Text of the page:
13 July 2019

Part II: Continuation of examining the history of online paid advertising : 1999 – 2002: Advertisers turn to paid search and pay-per-click

Direct marketing is a form of communicating an offer, where organizations communicate directly to a pre-selected-customer and supply a method for a direct response. Among practitioners, it is also known as direct response marketing. By contrast, advertising is of a mass-message nature, whereas online marketing drives brand awareness for your company, events, content and products or services. Digital marketing is the process of promoting your business online. There are dozens of different strategies that can be a part of this process.All of these strategies are designed to improve brand awareness and consistently grow your business over time.

With a minimal investment, digital marketing can change the future of your company by earning you more customers, bringing in more revenue, and achieving your business goals. We are continuing our blog series by looking back at the development of online marketing over the past several years. As banner ads continued to gain popularity, advertisers became increasingly interested in targeting specific consumer demographics, rather than just placing their ads wherever space was offered and hoping the right people would see it. This led to the beginning of targeted ad placement. WebConnect, an ad agency that specialized in online ads, began helping their clients identify websites their ideal consumers visited. Now, companies could place ads where their target demographics were more likely to see them.This was nothing short of revolutionary in the digital advertising space.  Not only were companies reaching more relevant audiences, but websites hosting the ads were also able to display banners that were more applicable to their visitors.

1999 – 2002: Advertisers turn to paid search and pay-per-clickBy this time, the web was expanding rapidly and users needed a better way to navigate the terrain. With search engines steadily gaining popularity, advertisers looked to create ads that were more targeted and less loathsome. They turned to sponsored search as the next digital advertising frontier.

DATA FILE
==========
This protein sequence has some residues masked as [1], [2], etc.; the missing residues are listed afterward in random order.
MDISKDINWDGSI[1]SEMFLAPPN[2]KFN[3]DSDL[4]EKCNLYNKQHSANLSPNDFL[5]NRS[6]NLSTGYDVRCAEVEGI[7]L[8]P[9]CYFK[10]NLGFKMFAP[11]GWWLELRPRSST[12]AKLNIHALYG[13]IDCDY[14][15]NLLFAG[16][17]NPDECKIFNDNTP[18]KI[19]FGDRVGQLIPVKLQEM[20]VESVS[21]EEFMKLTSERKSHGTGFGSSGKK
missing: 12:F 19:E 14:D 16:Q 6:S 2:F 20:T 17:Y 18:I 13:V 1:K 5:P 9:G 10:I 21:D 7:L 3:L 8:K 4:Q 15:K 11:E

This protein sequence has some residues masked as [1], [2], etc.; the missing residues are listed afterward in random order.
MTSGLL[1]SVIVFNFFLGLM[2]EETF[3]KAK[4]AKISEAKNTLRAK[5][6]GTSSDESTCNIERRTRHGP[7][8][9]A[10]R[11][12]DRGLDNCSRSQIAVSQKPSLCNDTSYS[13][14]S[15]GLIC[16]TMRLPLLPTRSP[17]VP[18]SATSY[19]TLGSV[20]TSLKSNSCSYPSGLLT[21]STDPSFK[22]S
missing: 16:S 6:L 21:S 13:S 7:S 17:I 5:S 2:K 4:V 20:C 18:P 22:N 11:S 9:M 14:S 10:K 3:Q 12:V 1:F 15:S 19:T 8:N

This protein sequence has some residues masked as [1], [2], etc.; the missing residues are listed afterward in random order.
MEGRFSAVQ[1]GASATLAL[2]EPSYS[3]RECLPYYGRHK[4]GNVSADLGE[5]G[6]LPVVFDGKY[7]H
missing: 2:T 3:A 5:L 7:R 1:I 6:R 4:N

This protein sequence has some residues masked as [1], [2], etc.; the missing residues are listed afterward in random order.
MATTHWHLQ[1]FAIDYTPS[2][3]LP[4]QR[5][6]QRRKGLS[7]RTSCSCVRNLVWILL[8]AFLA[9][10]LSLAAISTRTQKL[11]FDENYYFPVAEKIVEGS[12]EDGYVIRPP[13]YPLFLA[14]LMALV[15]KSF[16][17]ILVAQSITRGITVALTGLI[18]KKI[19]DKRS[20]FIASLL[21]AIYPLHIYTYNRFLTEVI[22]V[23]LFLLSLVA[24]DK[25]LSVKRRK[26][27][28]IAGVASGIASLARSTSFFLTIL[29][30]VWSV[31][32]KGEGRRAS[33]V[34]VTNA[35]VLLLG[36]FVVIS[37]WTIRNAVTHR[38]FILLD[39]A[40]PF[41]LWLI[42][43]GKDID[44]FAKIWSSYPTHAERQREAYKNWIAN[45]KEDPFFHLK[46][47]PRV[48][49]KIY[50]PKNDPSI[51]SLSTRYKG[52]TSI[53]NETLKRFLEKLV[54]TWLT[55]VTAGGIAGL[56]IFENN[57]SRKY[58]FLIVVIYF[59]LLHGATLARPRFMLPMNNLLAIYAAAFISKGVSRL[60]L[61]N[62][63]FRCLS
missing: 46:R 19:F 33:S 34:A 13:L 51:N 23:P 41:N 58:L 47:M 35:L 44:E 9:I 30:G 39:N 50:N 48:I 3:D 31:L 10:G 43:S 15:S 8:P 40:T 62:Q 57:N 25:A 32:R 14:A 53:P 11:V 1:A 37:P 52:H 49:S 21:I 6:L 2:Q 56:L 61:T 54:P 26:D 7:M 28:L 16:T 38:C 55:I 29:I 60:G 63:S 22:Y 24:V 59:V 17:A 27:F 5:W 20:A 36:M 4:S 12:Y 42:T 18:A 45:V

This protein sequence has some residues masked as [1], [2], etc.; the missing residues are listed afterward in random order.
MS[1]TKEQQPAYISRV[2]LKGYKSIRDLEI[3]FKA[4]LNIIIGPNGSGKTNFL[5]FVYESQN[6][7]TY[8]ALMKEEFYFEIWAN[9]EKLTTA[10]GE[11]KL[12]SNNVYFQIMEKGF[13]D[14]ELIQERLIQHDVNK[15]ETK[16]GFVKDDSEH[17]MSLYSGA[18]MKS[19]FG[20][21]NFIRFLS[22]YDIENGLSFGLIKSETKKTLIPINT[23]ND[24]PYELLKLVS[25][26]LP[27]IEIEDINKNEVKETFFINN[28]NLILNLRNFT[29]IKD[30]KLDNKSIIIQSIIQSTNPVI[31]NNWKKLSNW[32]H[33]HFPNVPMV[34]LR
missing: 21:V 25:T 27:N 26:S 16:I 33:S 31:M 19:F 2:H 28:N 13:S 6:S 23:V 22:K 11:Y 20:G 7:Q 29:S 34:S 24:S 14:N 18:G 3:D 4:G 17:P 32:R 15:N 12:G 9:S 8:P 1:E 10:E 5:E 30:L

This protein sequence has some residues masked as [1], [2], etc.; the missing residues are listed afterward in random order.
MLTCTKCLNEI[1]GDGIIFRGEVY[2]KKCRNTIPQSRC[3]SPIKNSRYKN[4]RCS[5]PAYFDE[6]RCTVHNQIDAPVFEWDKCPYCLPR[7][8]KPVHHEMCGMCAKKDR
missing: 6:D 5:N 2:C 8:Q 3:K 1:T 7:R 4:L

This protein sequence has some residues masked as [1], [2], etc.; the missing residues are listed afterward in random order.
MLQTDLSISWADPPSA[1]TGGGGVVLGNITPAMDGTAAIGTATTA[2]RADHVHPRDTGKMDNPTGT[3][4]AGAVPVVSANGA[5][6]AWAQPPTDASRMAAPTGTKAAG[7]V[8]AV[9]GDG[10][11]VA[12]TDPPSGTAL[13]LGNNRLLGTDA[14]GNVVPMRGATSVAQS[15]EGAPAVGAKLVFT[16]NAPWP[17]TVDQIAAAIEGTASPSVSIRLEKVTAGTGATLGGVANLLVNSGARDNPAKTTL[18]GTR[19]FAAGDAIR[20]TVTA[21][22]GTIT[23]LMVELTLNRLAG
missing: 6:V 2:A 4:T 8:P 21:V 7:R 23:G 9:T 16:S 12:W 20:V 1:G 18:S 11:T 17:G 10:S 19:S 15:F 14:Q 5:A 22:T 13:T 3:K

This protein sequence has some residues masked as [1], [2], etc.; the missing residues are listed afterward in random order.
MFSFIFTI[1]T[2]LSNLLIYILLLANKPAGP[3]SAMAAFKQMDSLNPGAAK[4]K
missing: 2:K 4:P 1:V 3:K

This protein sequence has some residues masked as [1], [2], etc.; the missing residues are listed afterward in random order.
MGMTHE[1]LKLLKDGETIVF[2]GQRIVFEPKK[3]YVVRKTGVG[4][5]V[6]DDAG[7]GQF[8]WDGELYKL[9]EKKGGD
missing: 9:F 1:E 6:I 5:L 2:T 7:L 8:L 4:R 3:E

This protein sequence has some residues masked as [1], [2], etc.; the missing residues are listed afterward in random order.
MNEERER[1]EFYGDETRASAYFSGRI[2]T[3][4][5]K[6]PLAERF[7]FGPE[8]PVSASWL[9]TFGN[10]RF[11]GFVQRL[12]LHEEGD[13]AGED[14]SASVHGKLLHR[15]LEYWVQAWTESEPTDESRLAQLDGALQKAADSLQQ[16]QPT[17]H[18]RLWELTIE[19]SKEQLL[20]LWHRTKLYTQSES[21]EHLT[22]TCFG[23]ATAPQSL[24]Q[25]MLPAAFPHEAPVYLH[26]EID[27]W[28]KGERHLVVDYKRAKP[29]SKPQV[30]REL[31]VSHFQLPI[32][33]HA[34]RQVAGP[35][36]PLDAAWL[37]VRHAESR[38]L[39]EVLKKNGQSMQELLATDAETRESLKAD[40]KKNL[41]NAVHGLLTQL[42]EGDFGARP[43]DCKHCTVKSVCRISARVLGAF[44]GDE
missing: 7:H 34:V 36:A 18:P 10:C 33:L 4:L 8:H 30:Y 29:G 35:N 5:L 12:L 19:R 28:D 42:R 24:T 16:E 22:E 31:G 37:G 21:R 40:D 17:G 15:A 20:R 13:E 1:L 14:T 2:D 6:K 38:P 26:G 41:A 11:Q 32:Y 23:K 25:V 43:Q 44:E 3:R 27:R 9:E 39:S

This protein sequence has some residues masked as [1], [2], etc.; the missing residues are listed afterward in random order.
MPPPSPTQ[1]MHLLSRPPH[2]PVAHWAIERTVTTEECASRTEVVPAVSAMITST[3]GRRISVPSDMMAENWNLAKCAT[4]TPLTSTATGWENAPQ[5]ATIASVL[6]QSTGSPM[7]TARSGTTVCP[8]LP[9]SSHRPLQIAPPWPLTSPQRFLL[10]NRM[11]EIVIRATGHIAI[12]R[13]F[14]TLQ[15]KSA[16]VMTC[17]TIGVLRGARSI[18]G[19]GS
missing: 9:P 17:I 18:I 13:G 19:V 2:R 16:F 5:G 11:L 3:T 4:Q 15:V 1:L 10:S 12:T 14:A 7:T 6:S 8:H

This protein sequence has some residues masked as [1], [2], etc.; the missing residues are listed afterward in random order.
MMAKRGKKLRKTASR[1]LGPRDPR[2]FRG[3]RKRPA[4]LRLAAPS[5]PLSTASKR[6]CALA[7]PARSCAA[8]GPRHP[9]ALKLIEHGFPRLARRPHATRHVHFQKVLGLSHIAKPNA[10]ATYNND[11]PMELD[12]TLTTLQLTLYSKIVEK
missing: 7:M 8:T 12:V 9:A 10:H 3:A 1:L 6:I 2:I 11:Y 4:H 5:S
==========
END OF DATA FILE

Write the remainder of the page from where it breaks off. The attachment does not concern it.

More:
In 1999, GoTo.com — an emerging search engine company that would later be acquired by Yahoo — introduced the first pay-for-placement search engine service. Advertisers were given the opportunity to bid for top search engine results on particular keywords. Despite some initial outcries that paid search would lead to corrupt results, GoTo.com was able to monetize their search engine through the model. Pay-for-placement eventually evolved into pay-per-click. Companies bid on search result placement on a per-click basis: e.g., I’ll pay GoTo.com $1 per click if you put my company as the top search result. This led to search results that were largely determined by how much a company was willing to pay. The highest bidders were usually listed first, even above more relevant content, and it was unclear to users which results were paid and which were organic content.The user experience of paid search was suffering, and one up-and-coming search engine thought they could fix it.

Google introduced AdWords in 2000, originally under a pay-for-placement ad model. Google wanted to create a sponsored search experience that generated revenue without compromising the quality and relevancy of search results.This is where we will start to get a bit more detailed in our blog series regarding paid online marketing which is quickly becoming the standard for all business marketing needs.In our next blog, we will examine the growth of paid advertising from 2002 when Google started with pay-per-click advertising and examine the evolution of this marketing tool to where we are today. The future looks very bright for online marketing and those who get in now will dominate their business field in the next 5 years while others will flounder.Source From Karla Cook for hubspot.com <https://blog.hubspot.com/marketing/history-of-online-advertising

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